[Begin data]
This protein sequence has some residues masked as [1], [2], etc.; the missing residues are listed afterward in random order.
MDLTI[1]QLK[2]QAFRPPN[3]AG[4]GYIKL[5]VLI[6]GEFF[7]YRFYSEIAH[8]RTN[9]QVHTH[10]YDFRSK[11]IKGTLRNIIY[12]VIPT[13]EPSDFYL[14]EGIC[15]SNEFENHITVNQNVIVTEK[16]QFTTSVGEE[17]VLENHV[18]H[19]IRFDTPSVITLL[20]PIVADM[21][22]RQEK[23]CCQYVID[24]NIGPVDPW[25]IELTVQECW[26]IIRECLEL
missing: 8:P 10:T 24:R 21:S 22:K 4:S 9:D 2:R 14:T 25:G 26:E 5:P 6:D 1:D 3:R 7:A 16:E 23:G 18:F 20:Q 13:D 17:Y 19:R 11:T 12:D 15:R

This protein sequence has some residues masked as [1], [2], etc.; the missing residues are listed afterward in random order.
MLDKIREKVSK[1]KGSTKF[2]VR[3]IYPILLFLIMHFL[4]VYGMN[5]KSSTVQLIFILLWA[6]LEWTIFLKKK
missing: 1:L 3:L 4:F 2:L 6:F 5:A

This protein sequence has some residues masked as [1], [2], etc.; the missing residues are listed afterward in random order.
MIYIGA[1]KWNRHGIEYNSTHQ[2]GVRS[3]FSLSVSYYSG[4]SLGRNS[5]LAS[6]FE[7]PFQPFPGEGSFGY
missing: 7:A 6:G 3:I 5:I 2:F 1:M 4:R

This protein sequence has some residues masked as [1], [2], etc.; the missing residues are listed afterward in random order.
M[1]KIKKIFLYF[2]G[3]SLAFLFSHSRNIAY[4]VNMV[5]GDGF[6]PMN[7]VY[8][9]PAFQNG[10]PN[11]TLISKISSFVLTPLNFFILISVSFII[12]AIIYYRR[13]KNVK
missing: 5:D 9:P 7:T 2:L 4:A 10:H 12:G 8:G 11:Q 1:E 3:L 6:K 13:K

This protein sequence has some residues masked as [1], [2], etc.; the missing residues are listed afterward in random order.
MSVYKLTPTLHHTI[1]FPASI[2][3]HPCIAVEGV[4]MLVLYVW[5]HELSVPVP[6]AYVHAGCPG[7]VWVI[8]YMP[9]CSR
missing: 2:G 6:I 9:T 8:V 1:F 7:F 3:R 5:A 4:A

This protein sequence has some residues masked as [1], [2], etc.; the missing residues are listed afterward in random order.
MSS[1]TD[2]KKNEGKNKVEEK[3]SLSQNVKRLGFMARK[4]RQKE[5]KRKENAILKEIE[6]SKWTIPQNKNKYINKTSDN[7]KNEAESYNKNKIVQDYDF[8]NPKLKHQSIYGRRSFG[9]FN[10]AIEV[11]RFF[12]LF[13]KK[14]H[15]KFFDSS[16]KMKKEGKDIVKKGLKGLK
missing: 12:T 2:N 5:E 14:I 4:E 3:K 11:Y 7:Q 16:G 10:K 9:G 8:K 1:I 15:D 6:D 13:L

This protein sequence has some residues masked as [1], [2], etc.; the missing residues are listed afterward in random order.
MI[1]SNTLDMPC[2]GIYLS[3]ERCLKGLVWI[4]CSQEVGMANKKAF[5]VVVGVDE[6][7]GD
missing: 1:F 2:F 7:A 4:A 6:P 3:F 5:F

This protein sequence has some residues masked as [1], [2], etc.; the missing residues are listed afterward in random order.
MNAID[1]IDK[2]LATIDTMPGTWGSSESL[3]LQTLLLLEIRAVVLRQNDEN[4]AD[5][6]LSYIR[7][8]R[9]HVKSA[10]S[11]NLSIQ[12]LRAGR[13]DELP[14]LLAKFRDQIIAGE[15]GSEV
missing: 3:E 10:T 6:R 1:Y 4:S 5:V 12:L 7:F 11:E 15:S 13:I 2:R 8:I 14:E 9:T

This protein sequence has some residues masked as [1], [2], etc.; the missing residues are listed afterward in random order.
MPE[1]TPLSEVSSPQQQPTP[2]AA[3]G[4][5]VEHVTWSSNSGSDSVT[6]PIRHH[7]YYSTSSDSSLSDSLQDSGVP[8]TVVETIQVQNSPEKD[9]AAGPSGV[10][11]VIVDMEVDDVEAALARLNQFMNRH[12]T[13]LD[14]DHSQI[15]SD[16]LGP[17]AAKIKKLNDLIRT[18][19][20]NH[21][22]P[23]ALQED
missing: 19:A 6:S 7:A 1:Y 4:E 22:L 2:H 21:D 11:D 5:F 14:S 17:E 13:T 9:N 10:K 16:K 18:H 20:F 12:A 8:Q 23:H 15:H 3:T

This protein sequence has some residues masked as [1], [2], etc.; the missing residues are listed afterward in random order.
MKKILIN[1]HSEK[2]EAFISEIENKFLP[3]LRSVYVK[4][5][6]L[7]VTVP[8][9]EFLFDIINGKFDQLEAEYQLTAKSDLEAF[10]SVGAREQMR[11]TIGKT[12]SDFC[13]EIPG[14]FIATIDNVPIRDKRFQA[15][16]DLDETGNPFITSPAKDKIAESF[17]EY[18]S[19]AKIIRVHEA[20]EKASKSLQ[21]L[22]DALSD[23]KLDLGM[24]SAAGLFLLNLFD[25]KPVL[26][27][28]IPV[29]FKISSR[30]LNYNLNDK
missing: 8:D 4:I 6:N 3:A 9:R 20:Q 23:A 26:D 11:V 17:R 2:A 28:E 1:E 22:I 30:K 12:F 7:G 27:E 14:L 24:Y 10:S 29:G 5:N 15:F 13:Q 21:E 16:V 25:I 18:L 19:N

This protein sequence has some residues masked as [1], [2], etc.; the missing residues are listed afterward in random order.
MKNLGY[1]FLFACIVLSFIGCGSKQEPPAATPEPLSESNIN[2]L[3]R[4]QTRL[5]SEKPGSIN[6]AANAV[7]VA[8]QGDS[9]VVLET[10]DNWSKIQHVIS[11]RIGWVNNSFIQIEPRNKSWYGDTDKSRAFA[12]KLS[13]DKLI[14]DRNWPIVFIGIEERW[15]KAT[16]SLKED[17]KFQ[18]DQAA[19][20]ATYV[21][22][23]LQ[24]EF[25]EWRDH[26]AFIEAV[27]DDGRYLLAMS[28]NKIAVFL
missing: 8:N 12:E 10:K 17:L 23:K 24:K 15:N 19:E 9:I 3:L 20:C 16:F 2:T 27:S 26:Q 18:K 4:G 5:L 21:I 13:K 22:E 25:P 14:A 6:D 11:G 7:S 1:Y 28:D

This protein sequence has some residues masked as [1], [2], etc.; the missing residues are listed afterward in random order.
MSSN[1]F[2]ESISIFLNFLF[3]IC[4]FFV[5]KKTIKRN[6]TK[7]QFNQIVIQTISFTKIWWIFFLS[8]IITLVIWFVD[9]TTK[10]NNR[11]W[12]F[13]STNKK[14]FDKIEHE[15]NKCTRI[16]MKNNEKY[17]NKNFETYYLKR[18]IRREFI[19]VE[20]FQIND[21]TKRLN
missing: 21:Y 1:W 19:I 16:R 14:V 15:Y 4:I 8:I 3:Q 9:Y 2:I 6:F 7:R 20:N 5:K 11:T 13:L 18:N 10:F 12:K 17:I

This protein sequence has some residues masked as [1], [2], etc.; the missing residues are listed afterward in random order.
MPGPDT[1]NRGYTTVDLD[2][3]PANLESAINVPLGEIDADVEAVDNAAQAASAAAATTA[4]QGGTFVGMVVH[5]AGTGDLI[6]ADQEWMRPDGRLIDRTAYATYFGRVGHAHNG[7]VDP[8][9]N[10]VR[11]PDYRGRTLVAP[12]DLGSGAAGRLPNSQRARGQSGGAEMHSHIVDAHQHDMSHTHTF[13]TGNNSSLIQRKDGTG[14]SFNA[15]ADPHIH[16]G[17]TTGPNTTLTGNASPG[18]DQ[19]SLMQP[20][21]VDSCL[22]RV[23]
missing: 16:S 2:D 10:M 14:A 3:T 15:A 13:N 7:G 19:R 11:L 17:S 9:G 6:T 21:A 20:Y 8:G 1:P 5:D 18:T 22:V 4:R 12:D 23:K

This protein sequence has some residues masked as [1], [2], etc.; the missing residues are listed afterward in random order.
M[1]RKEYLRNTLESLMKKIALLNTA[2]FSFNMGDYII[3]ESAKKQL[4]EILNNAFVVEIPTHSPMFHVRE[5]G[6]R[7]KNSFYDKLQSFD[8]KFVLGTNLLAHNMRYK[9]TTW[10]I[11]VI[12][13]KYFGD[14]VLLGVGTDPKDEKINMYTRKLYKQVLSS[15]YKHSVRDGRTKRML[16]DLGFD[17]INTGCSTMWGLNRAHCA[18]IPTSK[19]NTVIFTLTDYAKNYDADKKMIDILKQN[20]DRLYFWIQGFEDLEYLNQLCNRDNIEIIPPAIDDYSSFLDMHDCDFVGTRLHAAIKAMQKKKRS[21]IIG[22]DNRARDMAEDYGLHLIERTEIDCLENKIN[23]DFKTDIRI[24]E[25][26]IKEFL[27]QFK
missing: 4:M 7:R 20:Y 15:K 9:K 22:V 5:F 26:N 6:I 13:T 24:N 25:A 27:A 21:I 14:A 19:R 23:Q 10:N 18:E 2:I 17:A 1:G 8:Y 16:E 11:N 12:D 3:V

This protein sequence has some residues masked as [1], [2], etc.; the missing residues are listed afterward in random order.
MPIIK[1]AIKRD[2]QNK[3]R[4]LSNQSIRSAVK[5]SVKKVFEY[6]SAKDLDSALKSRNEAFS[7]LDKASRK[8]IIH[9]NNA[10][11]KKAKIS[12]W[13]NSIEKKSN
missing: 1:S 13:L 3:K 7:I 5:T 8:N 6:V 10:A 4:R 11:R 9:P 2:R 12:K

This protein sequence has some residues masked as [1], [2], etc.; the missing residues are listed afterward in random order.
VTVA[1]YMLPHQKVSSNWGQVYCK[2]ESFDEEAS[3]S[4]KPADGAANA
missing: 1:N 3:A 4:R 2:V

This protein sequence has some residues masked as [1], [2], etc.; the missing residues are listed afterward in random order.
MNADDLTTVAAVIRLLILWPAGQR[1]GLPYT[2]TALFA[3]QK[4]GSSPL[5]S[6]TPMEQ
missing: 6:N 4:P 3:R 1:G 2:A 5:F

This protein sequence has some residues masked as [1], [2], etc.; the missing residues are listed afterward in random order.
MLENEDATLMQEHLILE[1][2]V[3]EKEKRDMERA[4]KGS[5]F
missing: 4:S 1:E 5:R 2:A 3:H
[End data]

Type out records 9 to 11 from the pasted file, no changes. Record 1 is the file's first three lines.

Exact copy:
This protein sequence has some residues masked as [1], [2], etc.; the missing residues are listed afterward in random order.
MPE[1]TPLSEVSSPQQQPTP[2]AA[3]G[4][5]VEHVTWSSNSGSDSVT[6]PIRHH[7]YYSTSSDSSLSDSLQDSGVP[8]TVVETIQVQNSPEKD[9]AAGPSGV[10][11]VIVDMEVDDVEAALARLNQFMNRH[12]T[13]LD[14]DHSQI[15]SD[16]LGP[17]AAKIKKLNDLIRT[18][19][20]NH[21][22]P[23]ALQED
missing: 19:A 6:S 7:A 1:Y 4:E 22:L 2:H 21:D 11:D 5:F 14:S 17:E 13:T 9:N 10:K 16:K 18:H 20:F 12:A 8:Q 23:H 15:H 3:T

This protein sequence has some residues masked as [1], [2], etc.; the missing residues are listed afterward in random order.
MKKILIN[1]HSEK[2]EAFISEIENKFLP[3]LRSVYVK[4][5][6]L[7]VTVP[8][9]EFLFDIINGKFDQLEAEYQLTAKSDLEAF[10]SVGAREQMR[11]TIGKT[12]SDFC[13]EIPG[14]FIATIDNVPIRDKRFQA[15][16]DLDETGNPFITSPAKDKIAESF[17]EY[18]S[19]AKIIRVHEA[20]EKASKSLQ[21]L[22]DALSD[23]KLDLGM[24]SAAGLFLLNLFD[25]KPVL[26][27][28]IPV[29]FKISSR[30]LNYNLNDK
missing: 8:D 4:I 6:N 3:A 9:R 20:Q 23:A 26:D 11:V 17:R 2:A 28:E 1:E 22:I 30:K 12:F 7:G 27:E 14:L 24:Y 10:S 29:G 5:N 15:F 13:Q 21:E 16:V 25:I 18:L 19:N

This protein sequence has some residues masked as [1], [2], etc.; the missing residues are listed afterward in random order.
MKNLGY[1]FLFACIVLSFIGCGSKQEPPAATPEPLSESNIN[2]L[3]R[4]QTRL[5]SEKPGSIN[6]AANAV[7]VA[8]QGDS[9]VVLET[10]DNWSKIQHVIS[11]RIGWVNNSFIQIEPRNKSWYGDTDKSRAFA[12]KLS[13]DKLI[14]DRNWPIVFIGIEERW[15]KAT[16]SLKED[17]KFQ[18]DQAA[19][20]ATYV[21][22][23]LQ[24]EF[25]EWRDH[26]AFIEAV[27]DDGRYLLAMS[28]NKIAVFL
missing: 8:N 12:E 10:K 17:L 23:K 24:K 15:N 19:E 9:I 3:L 20:C 16:F 2:T 27:S 26:Q 18:K 4:G 5:L 21:I 13:K 22:E 25:P 14:A 6:D 11:G 7:S 1:Y 28:D